Within the Austrian SolPol consortium (www.solpol.at) research is done at the University of Innsbruck for supporting the development of solar thermal collectors based on cheap plastic material with low temperature limits. The main topic of research is to keep the temperature below the critical temperature of about 95°C during stagnation. The investigated concept is thermosyphonal driven backcooling directly integrated into the collector.
A prototype of this collector concept was constructed and tested at the outdoor test facility successfully. As shown in the graph for the first prototype the temperatures could be limited to less than 100°C at the absorber surface. The thermosiphonal driven backcooling resulted in collector inlet temperature of about 40°C and outlet temperature of about 90°C. In parallel CFD calculations with good agreement to the measurement results were done to simulate a thermosiphonal driven backcooling loop with several register in parallel in the absorber and backcooler.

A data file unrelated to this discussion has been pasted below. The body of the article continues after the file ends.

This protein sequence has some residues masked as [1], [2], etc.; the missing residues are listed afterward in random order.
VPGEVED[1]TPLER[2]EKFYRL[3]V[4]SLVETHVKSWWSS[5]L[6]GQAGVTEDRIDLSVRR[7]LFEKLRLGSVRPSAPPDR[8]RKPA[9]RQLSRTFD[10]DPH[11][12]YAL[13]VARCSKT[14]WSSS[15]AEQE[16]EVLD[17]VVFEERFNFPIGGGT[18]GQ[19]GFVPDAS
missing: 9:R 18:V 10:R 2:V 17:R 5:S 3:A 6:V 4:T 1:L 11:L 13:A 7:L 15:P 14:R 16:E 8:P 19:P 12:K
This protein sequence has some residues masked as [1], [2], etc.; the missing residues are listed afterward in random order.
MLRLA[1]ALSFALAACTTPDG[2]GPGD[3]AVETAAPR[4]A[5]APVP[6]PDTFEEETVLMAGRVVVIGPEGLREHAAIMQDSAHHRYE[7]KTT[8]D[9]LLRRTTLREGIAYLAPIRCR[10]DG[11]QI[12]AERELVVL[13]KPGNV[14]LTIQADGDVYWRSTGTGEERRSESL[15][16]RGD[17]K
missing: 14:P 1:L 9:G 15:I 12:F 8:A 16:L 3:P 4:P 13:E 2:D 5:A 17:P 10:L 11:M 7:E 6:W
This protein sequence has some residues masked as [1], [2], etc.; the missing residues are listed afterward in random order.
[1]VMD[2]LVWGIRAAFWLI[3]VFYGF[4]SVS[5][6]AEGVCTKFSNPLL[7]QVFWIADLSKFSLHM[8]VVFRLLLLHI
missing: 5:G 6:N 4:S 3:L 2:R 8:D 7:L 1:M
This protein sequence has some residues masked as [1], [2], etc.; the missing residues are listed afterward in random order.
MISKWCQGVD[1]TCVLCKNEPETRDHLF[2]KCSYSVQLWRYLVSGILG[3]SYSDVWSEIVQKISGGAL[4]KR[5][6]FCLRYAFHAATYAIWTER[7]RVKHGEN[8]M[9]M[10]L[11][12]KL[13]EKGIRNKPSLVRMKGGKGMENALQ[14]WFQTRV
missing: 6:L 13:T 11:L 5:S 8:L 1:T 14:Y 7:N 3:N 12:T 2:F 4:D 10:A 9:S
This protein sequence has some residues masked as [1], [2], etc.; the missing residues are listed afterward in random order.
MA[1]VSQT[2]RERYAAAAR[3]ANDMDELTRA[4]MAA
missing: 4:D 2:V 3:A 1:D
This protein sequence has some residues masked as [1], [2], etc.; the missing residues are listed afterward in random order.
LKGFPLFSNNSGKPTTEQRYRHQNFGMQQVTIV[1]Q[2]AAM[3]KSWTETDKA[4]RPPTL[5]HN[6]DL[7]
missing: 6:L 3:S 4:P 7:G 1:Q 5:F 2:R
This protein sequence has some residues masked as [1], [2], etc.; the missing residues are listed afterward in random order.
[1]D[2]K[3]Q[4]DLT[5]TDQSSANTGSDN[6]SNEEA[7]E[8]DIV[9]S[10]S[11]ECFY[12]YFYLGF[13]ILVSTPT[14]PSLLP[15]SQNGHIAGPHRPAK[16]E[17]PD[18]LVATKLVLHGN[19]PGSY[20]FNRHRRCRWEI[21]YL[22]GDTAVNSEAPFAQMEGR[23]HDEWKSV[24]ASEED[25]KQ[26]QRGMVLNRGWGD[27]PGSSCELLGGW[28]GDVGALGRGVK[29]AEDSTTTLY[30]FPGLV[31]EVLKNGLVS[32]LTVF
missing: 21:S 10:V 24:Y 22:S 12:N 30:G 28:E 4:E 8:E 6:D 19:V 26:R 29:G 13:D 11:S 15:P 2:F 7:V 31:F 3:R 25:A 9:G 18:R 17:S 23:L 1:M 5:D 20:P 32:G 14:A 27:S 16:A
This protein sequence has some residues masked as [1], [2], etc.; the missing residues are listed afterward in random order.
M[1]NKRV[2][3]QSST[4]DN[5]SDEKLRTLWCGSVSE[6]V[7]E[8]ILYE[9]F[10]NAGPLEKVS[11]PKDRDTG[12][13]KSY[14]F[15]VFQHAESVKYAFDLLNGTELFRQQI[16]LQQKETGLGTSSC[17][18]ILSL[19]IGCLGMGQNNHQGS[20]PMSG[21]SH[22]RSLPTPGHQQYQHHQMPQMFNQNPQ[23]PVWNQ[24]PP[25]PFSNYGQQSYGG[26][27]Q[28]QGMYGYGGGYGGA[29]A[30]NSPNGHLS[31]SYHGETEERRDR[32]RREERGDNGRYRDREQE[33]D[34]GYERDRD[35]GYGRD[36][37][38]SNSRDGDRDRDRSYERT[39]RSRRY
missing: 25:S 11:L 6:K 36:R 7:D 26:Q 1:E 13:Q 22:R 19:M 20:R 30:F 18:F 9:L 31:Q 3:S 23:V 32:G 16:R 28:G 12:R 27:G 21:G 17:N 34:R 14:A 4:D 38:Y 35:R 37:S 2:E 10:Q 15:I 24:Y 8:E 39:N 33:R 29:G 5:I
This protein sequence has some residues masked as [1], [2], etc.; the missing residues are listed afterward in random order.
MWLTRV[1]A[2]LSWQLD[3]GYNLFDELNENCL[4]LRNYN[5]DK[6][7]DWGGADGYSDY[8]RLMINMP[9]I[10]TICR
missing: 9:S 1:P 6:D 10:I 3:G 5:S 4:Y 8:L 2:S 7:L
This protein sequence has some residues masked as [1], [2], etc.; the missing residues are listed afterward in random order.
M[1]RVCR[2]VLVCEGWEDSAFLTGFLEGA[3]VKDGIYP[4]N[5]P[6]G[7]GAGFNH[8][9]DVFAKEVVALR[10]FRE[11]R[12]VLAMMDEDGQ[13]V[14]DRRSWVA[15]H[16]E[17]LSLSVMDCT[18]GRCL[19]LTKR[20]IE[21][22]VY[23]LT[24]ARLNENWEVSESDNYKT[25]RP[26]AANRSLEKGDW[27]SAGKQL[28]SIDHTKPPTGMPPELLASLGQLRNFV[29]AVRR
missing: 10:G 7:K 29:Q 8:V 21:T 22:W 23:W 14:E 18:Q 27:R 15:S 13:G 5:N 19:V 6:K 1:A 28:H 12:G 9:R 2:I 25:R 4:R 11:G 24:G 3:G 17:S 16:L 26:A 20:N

Further work within the project now is in progress for designing and constructing the second generation prototype collector with several improvements which will be tested at the University of Innsbruck in summer 2013. The CFD model will be further developed to be used for calculating different geometries and operating conditions.
eco-SPARK® is an innovative light glazed solar collector developed and manufactured by Magen eco-Energy. Magen eco-Energy is also known for manufacturing Heliocol® - unglazed solar collector (absorber) dedicated and designed especially for pool heating at low and medium temperatures as well as pre-heating of large volumes of water.